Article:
Bond Mkt Calling Yellen’s March Rate Hike Bluff
Mumbai: Bond traders are calling the Federal Reserve’s bluff. For weeks now, everyone from Janet Yellen to Fed newcomer Patrick Harker has been trying to jawbone investors into believing an interest-rate increase in March is on the table. That the meeting is “live.”
Yet try as they might, the bond market seems unconvinced there’s much behind the tough talk. With less than three weeks to go, traders see slightly more than a one-in-three chance the central bank raises rates. That’s well short of the 50% minimum that has predicated every rate hike in the past quarter-century, according to data compiled by Bianco Research.
Reasons for the skepticism are varied, but the one that stands out is the simple fact that Fed officials are running out of time to make their case. The February jobs report comes five days before Fed officials gather and inflation data will be released mere hours before their decision is announced. Both key metrics come out during the Fed’s public blackout period, which starts on March 4, leaving traders in the dark about the central bank’s intentions.
“The market recognizes it has a veto over the Fed,” said Jim Bianco, a three-decade industry veteran whose research is followed by some of the biggest fixedincome managers. Because of the timing of the releases and the risk of whipsawing the market, “it might be too late at that point for themtodoanything,evenif weget eye-popping numbers.”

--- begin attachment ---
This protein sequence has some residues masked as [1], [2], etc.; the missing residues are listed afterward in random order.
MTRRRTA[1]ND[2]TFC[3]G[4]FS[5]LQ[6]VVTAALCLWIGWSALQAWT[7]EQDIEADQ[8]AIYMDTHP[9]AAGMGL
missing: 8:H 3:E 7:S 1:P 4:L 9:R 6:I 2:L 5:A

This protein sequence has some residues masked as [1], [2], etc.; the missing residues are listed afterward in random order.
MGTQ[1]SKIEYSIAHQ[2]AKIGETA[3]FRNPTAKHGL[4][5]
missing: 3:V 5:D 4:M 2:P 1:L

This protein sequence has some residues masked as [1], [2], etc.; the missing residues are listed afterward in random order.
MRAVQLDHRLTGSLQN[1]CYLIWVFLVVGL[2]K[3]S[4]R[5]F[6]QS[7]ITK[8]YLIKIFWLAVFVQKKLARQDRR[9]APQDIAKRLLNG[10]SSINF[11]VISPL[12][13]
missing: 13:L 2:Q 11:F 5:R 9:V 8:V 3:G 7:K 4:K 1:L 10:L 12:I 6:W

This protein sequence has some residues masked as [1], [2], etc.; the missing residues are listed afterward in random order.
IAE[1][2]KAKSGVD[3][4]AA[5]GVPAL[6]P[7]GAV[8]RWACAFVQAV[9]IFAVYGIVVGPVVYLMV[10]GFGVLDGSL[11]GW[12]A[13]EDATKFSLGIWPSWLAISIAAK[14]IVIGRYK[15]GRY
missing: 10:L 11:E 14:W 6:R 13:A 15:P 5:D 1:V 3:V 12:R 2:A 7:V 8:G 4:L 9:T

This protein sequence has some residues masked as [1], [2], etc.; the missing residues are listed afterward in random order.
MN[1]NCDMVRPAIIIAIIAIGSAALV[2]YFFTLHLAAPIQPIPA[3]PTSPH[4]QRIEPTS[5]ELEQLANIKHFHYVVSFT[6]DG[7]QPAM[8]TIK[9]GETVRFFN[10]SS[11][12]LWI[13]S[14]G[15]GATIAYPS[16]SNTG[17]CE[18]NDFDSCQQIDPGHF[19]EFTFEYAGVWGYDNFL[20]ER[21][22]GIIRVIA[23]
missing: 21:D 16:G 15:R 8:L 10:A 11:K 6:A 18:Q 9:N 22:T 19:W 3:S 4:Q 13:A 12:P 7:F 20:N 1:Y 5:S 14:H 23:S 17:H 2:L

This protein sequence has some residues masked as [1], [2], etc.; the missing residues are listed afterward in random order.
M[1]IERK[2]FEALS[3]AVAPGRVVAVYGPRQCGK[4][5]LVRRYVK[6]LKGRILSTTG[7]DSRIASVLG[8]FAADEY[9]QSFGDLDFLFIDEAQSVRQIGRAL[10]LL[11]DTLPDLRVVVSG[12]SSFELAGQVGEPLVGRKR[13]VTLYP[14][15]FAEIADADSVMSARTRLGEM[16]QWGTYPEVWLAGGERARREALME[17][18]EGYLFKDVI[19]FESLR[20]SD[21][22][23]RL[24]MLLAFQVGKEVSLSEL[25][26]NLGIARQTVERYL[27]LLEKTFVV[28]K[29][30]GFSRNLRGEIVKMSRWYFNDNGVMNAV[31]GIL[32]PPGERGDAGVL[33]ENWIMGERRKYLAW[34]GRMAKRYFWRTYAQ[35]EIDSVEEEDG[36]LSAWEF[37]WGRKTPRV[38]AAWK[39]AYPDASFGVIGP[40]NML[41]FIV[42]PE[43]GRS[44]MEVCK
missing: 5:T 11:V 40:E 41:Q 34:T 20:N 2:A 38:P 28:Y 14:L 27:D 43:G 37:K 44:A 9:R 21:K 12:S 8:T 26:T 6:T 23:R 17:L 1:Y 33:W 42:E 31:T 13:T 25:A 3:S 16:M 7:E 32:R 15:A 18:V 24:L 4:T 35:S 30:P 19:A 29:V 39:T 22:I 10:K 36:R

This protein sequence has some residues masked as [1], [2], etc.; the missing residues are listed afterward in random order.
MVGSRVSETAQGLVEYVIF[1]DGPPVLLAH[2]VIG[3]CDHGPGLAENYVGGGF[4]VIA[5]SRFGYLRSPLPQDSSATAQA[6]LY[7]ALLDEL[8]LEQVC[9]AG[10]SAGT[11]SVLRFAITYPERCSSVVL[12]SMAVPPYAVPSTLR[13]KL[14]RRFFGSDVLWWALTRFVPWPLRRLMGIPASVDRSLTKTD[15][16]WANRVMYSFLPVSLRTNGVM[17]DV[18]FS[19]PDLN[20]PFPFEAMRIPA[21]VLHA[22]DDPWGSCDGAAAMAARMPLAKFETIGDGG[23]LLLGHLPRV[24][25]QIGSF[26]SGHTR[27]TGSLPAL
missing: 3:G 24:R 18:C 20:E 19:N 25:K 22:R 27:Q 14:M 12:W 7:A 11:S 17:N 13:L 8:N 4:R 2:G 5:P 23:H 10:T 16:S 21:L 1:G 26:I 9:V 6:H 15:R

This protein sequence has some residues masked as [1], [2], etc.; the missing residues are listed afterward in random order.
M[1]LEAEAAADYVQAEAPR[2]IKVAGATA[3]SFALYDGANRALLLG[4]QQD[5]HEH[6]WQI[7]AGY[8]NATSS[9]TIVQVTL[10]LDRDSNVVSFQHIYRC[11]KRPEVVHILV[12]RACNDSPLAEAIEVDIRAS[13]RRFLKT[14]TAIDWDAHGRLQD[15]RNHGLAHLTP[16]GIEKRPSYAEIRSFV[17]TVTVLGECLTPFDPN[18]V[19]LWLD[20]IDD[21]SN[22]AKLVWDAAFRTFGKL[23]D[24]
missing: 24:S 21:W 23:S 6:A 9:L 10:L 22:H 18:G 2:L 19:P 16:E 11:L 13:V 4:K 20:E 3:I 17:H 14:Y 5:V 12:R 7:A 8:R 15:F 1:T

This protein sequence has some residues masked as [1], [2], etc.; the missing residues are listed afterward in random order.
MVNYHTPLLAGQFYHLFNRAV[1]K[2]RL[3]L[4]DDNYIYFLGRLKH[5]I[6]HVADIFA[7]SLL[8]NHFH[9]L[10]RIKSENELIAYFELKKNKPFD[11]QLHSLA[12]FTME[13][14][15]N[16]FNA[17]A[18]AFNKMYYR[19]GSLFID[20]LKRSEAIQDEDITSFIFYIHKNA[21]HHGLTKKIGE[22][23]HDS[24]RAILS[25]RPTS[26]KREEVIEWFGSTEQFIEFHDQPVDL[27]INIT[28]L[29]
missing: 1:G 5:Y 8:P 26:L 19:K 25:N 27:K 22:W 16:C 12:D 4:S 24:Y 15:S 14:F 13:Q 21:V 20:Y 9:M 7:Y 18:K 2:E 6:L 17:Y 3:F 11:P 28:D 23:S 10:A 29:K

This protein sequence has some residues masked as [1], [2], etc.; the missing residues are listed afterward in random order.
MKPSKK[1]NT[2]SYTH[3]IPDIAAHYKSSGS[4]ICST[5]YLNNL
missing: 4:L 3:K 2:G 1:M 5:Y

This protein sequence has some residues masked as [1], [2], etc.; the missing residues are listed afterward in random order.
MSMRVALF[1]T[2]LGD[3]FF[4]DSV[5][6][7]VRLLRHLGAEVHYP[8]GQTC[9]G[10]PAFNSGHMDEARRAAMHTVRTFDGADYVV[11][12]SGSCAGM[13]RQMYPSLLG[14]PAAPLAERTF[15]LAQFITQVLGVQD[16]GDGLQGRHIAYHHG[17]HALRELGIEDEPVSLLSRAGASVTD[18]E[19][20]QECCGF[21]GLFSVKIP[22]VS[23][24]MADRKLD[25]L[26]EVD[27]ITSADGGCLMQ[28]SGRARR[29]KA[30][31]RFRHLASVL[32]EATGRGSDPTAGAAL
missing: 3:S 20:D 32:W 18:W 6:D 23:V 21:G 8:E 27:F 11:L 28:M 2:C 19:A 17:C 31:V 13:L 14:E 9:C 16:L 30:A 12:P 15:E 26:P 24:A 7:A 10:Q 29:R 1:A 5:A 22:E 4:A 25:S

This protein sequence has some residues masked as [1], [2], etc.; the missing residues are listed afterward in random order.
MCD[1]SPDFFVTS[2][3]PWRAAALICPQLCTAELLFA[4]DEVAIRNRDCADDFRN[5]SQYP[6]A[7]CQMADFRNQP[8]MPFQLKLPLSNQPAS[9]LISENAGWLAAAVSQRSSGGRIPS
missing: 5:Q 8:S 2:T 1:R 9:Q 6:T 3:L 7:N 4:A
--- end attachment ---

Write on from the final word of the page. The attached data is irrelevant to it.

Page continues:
U.S. Treasury yields have fallen this year as worries over faster inflation and bigger deficits under a Trump administration give way to a more tangible debate over the Fed’s interest-rate policy and jitters about the upcoming French election. The benchmark 10-year note has slid to 2.33 percent, down from 2.64 percent in mid-December.
Right now, the odds are decidedly against an increase in March. Futures traders are pricing in just a 40 percent probability, based on the assumption that the effective fed funds rate will trade at the middle of the new FOMC target range after the next hike. The last two times the Fed raised rates, in December 2015 and December 2016, the chances were 74 percent and 100 percent.
Just one of the 23 bond dealers that trade with Fed is calling for higher rates next month. And Jefferies LLC says it’s really a toss-up between March and June, given the deluge of data coming in just before the decision. “The Fed wants the market to believe March is live, but I don’t necessarily think that means they will tighten then,” said Clayton Triick, money manager at Angel Oak Capital Advisors, which oversees $5.5 billion.
Fed officials said in minutes of their latest meeting that they can raise rates “fairly soon” if labor market and inflation data meet or exceed current expectations. But time and again, officials have shown that they want to be sure investors are ready for an increase before it actually happens.
“We certainly never want to surprise the markets,” Cleveland Fed President Loretta Mester told Bloomberg TV last week. Since they began announcing their target for the Fed funds rate in 1994, a period encompassing 191 meetings, policymakers have never surprised traders by lifting rates when they were expecting it to stay put, Bianco said.